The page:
Our company adheres to the KYC (Know Your Customer) principle, and respects the system for combating money laundering and the financing of terrorism (AML / CFT). In accordance with regulatory requirements, during identity verification we collect and verify a certain amount of information about you in order to avoid fraud and money laundering, the data collected is confidential and is not transmitted to third parties.

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Prepared by:  Léo DEVUN Président of the company SAS Digital Technologies


These are the Anti-Money Laundering (ALM) Policy and Procedures adopted by Digital Technologies in compliance with The Money Laundering, Terrorist Financing, and Transfer of Funds (Information on the Payer) Regulations 2017 (MLR). The business will actively prevent and take measures to guard against being used as a medium for money laundering activities and terrorism financing activities and any other activity that facilitates money laundering or the funding of terrorist or criminal activities. We adopted obligations of LCB-FT chapter I of title VI ask by French ACPR (Autorité de Controle Prudentiel et de Résolution).

To these ends:

  • The identities of all new and existing clients will be verified to a reasonable level of certainty
  • A risk-based approach will be taken to the monitoring of client tax and accounting affairs
  • Any suspicious activity will be reported, and all AML activities recorded
  • Léo DEVUN will act as the Money Laundering Reporting Officer (MLRO) to coordinate the AML policies and procedures of the business.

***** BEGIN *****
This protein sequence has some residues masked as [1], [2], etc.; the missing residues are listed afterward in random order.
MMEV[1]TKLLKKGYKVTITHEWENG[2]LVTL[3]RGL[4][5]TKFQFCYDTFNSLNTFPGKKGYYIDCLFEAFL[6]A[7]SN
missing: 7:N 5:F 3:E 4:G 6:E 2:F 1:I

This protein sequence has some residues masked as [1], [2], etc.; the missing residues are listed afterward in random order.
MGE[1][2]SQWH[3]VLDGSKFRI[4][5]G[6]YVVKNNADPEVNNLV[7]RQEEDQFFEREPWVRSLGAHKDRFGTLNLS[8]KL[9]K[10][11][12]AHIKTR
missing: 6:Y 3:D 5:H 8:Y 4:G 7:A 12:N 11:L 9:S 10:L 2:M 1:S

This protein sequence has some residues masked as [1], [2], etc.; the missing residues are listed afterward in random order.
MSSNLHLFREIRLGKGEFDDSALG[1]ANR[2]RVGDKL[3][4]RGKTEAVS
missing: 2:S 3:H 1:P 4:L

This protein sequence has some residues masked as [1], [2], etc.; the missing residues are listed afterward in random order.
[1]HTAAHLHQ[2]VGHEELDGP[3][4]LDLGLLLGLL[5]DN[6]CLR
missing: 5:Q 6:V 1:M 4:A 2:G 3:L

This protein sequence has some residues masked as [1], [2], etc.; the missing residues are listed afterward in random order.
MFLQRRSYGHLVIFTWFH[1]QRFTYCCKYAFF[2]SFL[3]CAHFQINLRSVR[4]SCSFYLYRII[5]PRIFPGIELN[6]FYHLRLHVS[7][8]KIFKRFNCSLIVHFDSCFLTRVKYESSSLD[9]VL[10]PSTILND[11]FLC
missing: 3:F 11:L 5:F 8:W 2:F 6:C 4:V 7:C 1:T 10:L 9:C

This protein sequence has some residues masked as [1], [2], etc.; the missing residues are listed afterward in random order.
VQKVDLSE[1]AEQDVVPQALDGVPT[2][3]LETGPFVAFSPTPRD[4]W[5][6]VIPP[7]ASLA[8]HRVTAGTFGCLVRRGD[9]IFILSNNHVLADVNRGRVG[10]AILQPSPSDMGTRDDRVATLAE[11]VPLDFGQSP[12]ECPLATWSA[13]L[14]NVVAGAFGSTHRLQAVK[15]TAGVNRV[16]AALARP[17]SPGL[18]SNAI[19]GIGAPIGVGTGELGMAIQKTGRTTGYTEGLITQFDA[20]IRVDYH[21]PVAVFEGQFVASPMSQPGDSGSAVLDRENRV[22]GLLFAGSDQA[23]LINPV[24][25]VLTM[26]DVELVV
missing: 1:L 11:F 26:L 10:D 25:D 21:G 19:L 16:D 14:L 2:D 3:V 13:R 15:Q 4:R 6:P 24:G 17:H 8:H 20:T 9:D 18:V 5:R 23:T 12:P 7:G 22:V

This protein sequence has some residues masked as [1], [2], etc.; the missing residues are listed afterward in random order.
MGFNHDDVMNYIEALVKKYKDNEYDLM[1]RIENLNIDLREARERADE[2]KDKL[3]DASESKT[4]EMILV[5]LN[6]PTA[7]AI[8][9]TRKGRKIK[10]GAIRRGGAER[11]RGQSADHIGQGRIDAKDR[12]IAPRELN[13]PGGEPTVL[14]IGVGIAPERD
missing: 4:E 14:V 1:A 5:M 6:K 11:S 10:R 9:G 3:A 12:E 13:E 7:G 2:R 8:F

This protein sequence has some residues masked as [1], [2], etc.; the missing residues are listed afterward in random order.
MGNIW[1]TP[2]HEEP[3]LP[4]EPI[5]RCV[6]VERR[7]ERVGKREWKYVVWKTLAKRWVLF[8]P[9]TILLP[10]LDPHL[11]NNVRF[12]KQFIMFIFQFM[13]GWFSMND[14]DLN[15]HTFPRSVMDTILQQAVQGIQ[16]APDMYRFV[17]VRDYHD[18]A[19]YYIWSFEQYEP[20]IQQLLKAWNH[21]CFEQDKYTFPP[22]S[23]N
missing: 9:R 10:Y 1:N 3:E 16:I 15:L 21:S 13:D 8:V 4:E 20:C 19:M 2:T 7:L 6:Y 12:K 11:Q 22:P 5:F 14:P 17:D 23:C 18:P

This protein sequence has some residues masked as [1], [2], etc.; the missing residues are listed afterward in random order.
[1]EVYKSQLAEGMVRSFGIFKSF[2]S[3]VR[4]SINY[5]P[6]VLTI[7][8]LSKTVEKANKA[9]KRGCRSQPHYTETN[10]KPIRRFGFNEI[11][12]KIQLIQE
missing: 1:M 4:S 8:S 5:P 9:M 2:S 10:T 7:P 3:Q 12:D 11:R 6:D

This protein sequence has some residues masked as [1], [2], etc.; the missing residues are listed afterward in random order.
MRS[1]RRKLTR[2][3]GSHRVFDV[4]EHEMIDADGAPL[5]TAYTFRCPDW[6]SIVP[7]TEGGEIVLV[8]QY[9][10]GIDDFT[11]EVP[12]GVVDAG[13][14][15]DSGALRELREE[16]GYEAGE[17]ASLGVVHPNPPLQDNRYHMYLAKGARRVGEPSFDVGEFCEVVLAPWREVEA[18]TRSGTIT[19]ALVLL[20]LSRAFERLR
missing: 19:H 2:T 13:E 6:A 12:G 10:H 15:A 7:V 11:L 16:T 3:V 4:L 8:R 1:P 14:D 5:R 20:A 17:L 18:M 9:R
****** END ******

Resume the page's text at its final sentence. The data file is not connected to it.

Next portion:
• All staff of this firm are required to acknowledge that the policy and procedures have been read and understood before meeting or contacting clients.




The business has established a Know-Your-Client (KYC) policy to ensure that the identities of all new and existing clients are verified to a reasonable level of certainty. This will include all individual clients, all directors and shareholders with a stake holding of 25% or more of client companies, all partners of client partnerships, and every board member of client charities. Identities will be verified either online or face-to face or by a combination of both.

We are processes to capture and save the information of all the customers and we check and verify their identity.

The following documentation may be presented by the individual:

In person

  • Either a passport, driver’s license, or government issued document featuring a matching photograph of the individual, and a full name and date of birth matching those provided.
  • A selfie of the customer with the person write I want to buy bitcoins on our website and signature of the customer
  • We ask for customer who are buying more than 400€ a selfie with the credit card they want to use by hiding number in the middle
  • We can ask an original recent utility bill, or government issued document with the same and address matching those provided by the individual.
  • We can ask a pay slip or source of funds

Not in person

As in person but additionally:

Any government issued document that provides the date of birth, NI or Tax number or other such government identifier.

  • Other forms of identity confirmation, such as evidence of a long standing relationship with the client, or a letter of assurance from independent and reliable persons or organisations, who have dealt with the client for some time, may also provide a reasonable level of certainty.

If the business fails to verify the identity of a client with reasonable certainty it will not establish a business relationship or proceed with the transaction. If a potential or existing client either refuses to provide the information described above when requested, or appears to have intentionally provided misleading information, the business shall refuse to commence a business relationship or proceed with the transaction requested.